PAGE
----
The Sinhala archeologist occupied a privileged position in the national discourse of archeology compared to those of Tamil origins. Instances of their solidarity against the abuse of archeology by nationalists and their opponents are rare. Evidently, nationalism and racism have not been popular topics of concern in the mainstream archaeological discourse as it is in other countries. Particularly after the civil war began the critical voices against mainstream archeology that existed at the margins of the society has disappeared or succumbed to defensive nationalism.

For example, many scholars, including Gananath Obeyesekere, have refuted Paranavitana’s claim that the Vijaya is an Aryan, and that Sinhalese came from the Western region of Arayata (land of the Aryans), a claim Sinhala nationalists used to establish a “bloodline with” the Aryan race. Gananath Obeyesekere, in the New York Times, dismissed Paranavitana’s claim as “racist nonsense [that] is part of the mythology of the Sinhala-middle class.” He added that the Aryan identity is “no longer acceptable to serious historians” and most likely is an invented linguistic category that translated into an ethnic identity to serve middle-class interests in nation building.[4]Paranavitana’s and Palipana’s readings of the Vallipuram inscription, regardless of the surrounding controversies about its interpretations, point to the use of archeology to develop notions of racial purity and legitimize the Sinhala Buddhist nationalist claims, and also the denial of demands for power sharing and national unification, in many ways similar to those invented in Europe in their pursuit of nation building (Ondaatje), where myth often becomes “historical reality and history myth.”[5]

It would be preposterous, on my part, even to suggest that all archeologists are racists or ethonationalists. There are many archeologists who pursue their profession with a great deal of objectivity. By identifying (often selectively) certain markers in archeological objects, even these archeologists have made erroneous moral claims about multiculturalism and peaceful coexistence among different ethnic communities in the past. These markers tell us anything about the conflict, biases, and prejudices within and between these communities. Markers of coexistence are not evidence of justice and equality in the past. Nor do they indicate that ethnicity and religion have performed the same social roles in the past as they do today (Kohl, P. 1998). Successive governments since independence have used the same archeological evidence to legitimize the deprivation of people’s entitlement for freedom, equality and justice. Cumulative impacts such government actions over time have contributed to substantiate anti-colonial and anti-Western arguments, tainted with exclusive ethnoreligious nationalism that the Rajapaksa regime used to legitimize its power and escape the international scrutiny of human rights abuses during and aftermath of the war.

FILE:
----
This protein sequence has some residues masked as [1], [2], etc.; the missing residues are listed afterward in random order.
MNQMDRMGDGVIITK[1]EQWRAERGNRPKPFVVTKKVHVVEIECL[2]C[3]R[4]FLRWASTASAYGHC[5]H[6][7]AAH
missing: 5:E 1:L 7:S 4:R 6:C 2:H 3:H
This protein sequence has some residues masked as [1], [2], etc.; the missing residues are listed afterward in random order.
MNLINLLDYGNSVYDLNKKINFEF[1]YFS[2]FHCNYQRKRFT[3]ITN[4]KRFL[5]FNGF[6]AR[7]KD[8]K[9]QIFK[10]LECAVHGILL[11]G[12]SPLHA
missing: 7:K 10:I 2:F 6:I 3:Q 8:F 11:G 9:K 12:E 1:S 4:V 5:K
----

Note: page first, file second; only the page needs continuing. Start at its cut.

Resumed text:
Nationalisms’ hold power over archeological practices by creating a culture of fear and stigma anyone who challenges the established national myths and identity and archeology’s dependence on state patronage prevented archeologists from critical engagement with the links between archeological knowledge and ethnic riots that spanned over decades, 30 years of civil war, lack of progress in devolution of political power, militarization, and social and economic inequalities of the neoliberal economic policies. Defensive nationalism of the archeologists’ and their complicity with the state’s exploit of their profession has thus prevented them from exploring alternative ways of practicing archeology (e.g., the community archeology, post-colonial archeology, and feminist archeology. [6]

Uneven and Racialized Patronage

The state’s patronage of archaeological endeavors continues to be unevenly distributed between the Sinhala- and Tamil-speaking areas. This trend coevolved with the state’s ethnonationalist and neoliberal economic policies, particularly since 1977. For example, take the critical analyses of the cultural triangle (CT), sponsored by the UNESCO-Sri Lanka Team, by Nira Wickramasinghe, Matthew Lieberman et al. The very notion of a CT was political, deeply interwoven with the post-independent nationalist ideology, as its boundaries were inventions of the modern state and excluded the predominantly Tamil-speaking areas. The focus fell on the three ancient capitals. Kandy was included in the project in 1978.   Why did the Tamil-speaking areas were not CT, particularly in the light of the tensions between Sinhala and Tamil communities. CT excluded or marginalized the Excavations in Polonnaruwa. It is likely that excavations during Polonnaruwa period would reveal the Hindu (e.g. Saiviate) and Buddhist cultures coexisting alongside with each other and having equal status in terms of their relationship with the society. Could the reason for not to excavate Polonnaruwa have been to avoid challenges to the purity of the Sinhala Buddhist narrative or the economic imperatives of the state?

Tamil archeologists and historians were less prominent or rarely involved in the CT project. Knowledge of the CT, particularly that is made available to the public, rarely emphasized the syncretic nature of the Sinhala and Tamil cultures. Rare is the evidence of an open dialogue between the Sinhala and Tamil speaking archeologist in relation to the implications of their respective interpretations of archaeological artefacts for the contemporary issues of nation building. The CT was a sophisticated project promoted under the guise of protecting national heritage and promoting heritage tourism to incorporate diverse cultures into the Sinhala Buddhist narrative and legitimize its role as the guardian of the Sinhala Buddhist culture. [7]